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Brown resigns as Jackson mayor

Qualifying closes on city council posts

Charlie Brown

Charlie Brown

As qualifying in local municipal elections came to a close Friday, so did the longtime mayor of Jackson’s term in office.

According to Jackson Mayor Pro Tem Wayne Phillips, the city’s mayor, Charlie Brown, tendered his resignation to Phillips on Friday afternoon.

Soon thereafter, Phillips withdrew his candidacy for re-election to his District 4 post on the City Council.

Phillips said he plans to run for the post of mayor in a special election that was expected to be called by the council at Tuesday evening’s meeting, when the council was also expected to formally accept Brown’s resignation.

Brown could not immediately be reached for comment Tuesday, but he cited health problems in his decision to retire from the insurance business last year.

Phillips, 68, said he would immediately assume the duties of mayor. He said qualifying for the special election would be later this month, and the election for mayor would be held Nov. 8, when other city elections are being held.

Phillips’ decision to withdraw from the race for District 4 left only one candidate seeking the post, former Butts County Commissioner Mitchell McEwen, who served as chairman of the board in 2010. McEwen was defeated by current commissioner Mike Patterson in the July 2010 Republican primary.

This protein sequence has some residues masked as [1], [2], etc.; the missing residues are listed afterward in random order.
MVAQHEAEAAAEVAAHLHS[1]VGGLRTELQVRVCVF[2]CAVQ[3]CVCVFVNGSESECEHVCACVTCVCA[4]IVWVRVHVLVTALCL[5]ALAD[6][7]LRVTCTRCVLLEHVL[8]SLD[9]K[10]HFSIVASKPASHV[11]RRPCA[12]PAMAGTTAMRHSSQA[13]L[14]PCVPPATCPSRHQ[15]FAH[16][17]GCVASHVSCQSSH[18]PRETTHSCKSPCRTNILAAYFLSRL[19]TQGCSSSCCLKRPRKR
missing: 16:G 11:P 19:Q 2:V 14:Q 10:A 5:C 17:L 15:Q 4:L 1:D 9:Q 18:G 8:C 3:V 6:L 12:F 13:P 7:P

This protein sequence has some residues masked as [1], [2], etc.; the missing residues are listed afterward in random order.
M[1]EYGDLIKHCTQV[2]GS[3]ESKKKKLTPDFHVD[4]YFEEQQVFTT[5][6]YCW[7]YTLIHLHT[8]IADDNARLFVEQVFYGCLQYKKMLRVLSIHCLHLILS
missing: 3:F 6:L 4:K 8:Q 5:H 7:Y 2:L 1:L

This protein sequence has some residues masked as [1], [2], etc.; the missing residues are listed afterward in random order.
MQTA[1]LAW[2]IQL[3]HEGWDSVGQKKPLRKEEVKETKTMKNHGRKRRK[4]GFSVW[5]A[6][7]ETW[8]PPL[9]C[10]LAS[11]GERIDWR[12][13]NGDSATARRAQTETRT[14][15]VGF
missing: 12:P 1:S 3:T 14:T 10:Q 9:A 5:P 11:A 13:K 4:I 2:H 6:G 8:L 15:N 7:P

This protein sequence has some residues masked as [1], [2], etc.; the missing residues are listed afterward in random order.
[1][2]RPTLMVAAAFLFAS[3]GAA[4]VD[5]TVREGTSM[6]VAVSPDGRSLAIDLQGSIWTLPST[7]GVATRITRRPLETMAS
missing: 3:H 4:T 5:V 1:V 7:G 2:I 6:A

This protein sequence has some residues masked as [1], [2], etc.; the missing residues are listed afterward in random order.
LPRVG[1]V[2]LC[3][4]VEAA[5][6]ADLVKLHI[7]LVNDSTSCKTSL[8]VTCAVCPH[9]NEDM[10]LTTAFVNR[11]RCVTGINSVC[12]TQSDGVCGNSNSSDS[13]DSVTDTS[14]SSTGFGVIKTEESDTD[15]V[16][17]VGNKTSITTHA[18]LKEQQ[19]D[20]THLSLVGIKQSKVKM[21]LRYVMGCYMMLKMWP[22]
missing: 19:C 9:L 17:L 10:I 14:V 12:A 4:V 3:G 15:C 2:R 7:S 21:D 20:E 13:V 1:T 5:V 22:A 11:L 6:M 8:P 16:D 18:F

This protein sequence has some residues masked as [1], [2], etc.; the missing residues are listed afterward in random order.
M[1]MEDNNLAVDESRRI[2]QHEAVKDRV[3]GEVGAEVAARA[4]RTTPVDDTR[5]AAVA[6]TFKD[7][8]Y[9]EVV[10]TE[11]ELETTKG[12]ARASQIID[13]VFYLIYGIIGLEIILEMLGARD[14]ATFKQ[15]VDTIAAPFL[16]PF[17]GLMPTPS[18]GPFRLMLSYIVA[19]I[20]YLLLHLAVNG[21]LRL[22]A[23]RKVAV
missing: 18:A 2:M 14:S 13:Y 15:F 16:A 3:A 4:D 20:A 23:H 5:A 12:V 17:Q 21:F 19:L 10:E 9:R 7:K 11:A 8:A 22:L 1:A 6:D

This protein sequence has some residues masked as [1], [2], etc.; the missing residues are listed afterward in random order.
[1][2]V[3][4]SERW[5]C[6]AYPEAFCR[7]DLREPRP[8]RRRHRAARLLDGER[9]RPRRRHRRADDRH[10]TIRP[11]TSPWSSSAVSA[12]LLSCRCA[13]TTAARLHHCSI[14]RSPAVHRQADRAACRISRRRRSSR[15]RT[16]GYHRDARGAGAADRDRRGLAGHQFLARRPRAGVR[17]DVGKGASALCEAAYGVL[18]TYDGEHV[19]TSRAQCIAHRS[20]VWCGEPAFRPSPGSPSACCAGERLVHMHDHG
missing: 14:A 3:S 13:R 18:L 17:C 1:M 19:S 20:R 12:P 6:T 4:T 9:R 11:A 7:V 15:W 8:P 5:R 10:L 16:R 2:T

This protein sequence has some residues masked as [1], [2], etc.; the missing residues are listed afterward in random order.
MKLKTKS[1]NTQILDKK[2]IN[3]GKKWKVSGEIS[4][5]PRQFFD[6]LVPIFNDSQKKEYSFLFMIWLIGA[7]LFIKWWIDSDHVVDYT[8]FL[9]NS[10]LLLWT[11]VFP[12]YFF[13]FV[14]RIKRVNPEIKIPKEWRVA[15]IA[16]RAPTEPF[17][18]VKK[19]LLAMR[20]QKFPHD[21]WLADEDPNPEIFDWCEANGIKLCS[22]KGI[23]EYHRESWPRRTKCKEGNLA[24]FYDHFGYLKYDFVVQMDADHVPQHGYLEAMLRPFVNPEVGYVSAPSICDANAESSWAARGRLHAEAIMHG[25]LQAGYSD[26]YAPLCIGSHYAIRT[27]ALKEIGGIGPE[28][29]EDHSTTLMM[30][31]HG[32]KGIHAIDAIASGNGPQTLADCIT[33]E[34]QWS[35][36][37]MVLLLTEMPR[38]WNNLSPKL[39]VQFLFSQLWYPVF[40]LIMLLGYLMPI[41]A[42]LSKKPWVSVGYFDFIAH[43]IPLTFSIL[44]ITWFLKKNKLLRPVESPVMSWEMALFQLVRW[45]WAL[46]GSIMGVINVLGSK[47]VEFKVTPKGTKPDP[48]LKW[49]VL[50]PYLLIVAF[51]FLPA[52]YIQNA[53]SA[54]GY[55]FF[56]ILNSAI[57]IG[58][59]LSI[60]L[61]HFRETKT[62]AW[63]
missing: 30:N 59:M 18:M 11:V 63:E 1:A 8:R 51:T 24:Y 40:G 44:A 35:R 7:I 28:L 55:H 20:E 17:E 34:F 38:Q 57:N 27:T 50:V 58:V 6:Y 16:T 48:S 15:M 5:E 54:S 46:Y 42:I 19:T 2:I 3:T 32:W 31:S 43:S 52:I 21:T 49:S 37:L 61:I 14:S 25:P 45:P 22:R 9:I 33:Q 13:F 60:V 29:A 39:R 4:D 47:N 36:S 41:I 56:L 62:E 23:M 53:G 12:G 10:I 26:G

Phillips praised the work of Brown as mayor, a position he held for 18 years. Brown also served as a Butts County commissioner from 1985 to 1990.

“Charlie, he’s done an outstanding job as mayor,” Phillips said. “Charlie’s just done so much for the city and I’d like to see all that progress we’re making continue.”

Also qualifying to seek re-election to their seats on the Jackson City Council were Theodore Patterson, the District 1 councilman, and Beth S. Weaver, the District 5 councilwoman, according to City Clerk Lara Brewer. They will be uncontested, as will McEwen.

All potential candidates for November’s city government elections in Jackson, Flovilla, and Jenkinsburg had to submit the requisite paperwork to become qualified by the Sept. 2 deadline.

In Jenkinsburg, the mayor’s seat and two city council positions are up for election. Three candidates have qualified for the three positions, but not all of them will be retaining their same positions. According to City Clerk Laurie Yaw, Jenkinsburg City Councilman David Nestor has qualified for mayor, while Jenkinsburg Mayor Kenneth Rooks has qualified for Post 3 of the city council. Susan Barabas has qualified for re-election for Post 1 of the city council.

Flovilla also has three seats up for election, and like Jenkinsburg, the positions are for mayor and two city council seats.

Incumbent Harvey Morris and Scott Chewning, a local pastor, have qualified for the mayoral election. According to City Clerk Romela Freeman, the four qualifiers for the two open city council seats -- posts which will be filled by the two candidates with the most votes -- are Elizabeth Ogletree, a human resources associate in Butts County; Glorine Thurman, a health and transportation administrator at McIntosh Trail Early Childhood Development Council, Inc.; Jacqueline Grier, a family services associate at McIntosh Trail; and incumbent City Council member Willie Morgan.

Joe Patrick contributed to this article.